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Triple Umami Brussels Sprouts Stir-Fry

There are dishes and then there are dishes. Dishes of the first kind are heaven for wine enthusiasts. Beef bourguignon. Steamed mussels. Smoked salmon. A big, juicy steak. Lasagna. Let’s call them the slam-dunks of food-and-wine pairing. And then, there is the second category, “the characters” so to speak – the foods and preparations that make you scratch your head over what kind of wine to serve with them. Asparagus. Miso-glazed cod. Artichoke. Anything made with beer or cider. Runny egg yolks…

Let’s call them the curveballs of food-and-wine pairing.

Some say that Brussels sprouts are the curviest of all curveballs. For decades out of favor and forever the worst enemy of picky child eaters everywhere (mainly due to horrific sulfurous taste they exhibit when abused by overcooking), Brussels sprouts have gained an equally bad reputation when it comes to wine pairing. Yes, they are nutty, and yes they are earthy, and yes they might not be every wine’s best friends, but are we ready to accept defeat here?

Absolutely not! As a matter a fact, to enjoy these tiny, densely packed balls of flavor, it's just a matter of picking the right kind of wine – and the right kind of mood backdrop. For example, during holiday season, when Brussels sprouts are roasted with bacon and hazelnuts, they love bold reds from the Rhône. When shaved into crispy, crunchy slaw and served with citrusy vinaigrette, pour a lush, tropical fruity white such as a Sauvignon Blanc. And in complex, Asian dishes, such as this Triple Umami Stir fry, Brussels sprouts simply shine if complemented with an herbaceous, off-dry German Riesling with a nice balance of sweetness and acidity (if you have a favorite Grüner Veltliner on hand, that's a great match, too).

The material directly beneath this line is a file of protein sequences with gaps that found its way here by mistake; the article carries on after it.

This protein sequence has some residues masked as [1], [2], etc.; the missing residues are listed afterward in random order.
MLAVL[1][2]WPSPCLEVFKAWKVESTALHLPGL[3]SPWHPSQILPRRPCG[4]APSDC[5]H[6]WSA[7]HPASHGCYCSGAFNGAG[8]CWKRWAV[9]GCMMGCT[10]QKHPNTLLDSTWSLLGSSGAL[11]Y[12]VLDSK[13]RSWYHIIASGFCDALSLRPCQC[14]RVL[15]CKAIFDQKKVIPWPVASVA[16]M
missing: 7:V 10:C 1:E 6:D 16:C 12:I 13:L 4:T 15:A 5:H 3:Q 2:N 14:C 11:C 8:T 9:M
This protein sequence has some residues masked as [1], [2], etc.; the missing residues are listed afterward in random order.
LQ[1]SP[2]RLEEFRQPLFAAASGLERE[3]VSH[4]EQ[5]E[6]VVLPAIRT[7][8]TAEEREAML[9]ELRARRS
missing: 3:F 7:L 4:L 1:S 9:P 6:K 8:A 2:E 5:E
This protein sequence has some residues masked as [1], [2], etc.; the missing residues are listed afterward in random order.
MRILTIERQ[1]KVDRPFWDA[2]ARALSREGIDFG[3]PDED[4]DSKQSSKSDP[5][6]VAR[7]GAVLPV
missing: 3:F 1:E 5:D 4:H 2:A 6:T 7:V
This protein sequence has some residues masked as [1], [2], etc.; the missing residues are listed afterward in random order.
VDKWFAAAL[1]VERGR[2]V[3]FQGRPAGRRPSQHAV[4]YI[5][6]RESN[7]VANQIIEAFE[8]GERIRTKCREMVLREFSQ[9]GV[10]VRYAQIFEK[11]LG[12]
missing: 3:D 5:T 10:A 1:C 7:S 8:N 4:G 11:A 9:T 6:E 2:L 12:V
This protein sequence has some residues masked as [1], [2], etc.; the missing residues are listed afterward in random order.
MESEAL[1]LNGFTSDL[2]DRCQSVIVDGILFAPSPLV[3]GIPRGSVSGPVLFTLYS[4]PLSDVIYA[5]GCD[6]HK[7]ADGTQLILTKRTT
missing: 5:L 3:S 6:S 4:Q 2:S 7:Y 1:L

So no excuses anymore. Get your sprouts. Pick a dish. Get the wine. And enjoy. Because that’s what wines are for.

Triple Umami Brussels Sprouts Stir Fry with Cashews (serves 4)

  • 14 oz Brussels sprouts
  • 1 to 3 red bird’s-eye chilies, thinly sliced, depending on your heat preference
  • 2 large garlic cloves, finely minced
  • 1/2 cup cashew nuts
  • 3 tbsp oyster sauce
  • 2 tsp soy sauce
  • 1 tbsp ketchup
  • 3 tbsp vegetable oil suitable for frying

  1. Preheat the oven to 350°F. Arrange the cashews in a single layer on a baking sheet. Place the baking sheet into the oven. Roast the cashews for about 15-20 minutes. Make sure you stir the cashews every five minutes or so to prevent them from burning. Remove the cashews from the oven when they are golden, then let them cool completely.

  1. Wash the Brussels sprouts and dry them carefully. Shred or cut the Brussels sprouts into a superfine slaw. (I highly recommend cutting by hand, because it will produce the finest slaw possible, which is a must for this dish. It will take about 15 minutes of knife work for one pound of Brussels sprouts.)

  1. In a small bowl, mix the oyster sauce, soy sauce and ketchup. I call this the triple umami sauce.

  1. Heat the vegetable oil in a wok or large sauce pan over medium heat. When the oil is hot, throw in the garlic and chilies and stir-fry quickly for about 30 seconds, until garlic is golden and fragrant. Add in the Brussels sprouts and stir-fry for about 8 minutes. Stir the sprouts constantly to prevent them from sticking to the pan. The sprouts are done when they are in between soft and crispy and still bright in color. Add in the umami sauce and stir-fry for another minute until the Brussels sprouts are evenly coated.

  1. Remove from heat, throw in the cashews, mix and serve over steamed white rice.